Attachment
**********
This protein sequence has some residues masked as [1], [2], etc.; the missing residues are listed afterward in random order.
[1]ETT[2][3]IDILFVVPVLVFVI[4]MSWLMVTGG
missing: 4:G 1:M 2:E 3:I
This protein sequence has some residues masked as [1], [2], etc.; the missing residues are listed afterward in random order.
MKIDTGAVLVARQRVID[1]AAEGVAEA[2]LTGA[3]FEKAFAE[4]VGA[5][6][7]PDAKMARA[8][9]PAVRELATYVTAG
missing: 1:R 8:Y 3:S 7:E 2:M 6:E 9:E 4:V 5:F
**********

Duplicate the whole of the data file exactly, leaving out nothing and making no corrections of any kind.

This protein sequence has some residues masked as [1], [2], etc.; the missing residues are listed afterward in random order.
[1]ETT[2][3]IDILFVVPVLVFVI[4]MSWLMVTGG
missing: 4:G 1:M 2:E 3:I
This protein sequence has some residues masked as [1], [2], etc.; the missing residues are listed afterward in random order.
MKIDTGAVLVARQRVID[1]AAEGVAEA[2]LTGA[3]FEKAFAE[4]VGA[5][6][7]PDAKMARA[8][9]PAVRELATYVTAG
missing: 1:R 8:Y 3:S 7:E 2:M 6:E 9:E 4:V 5:F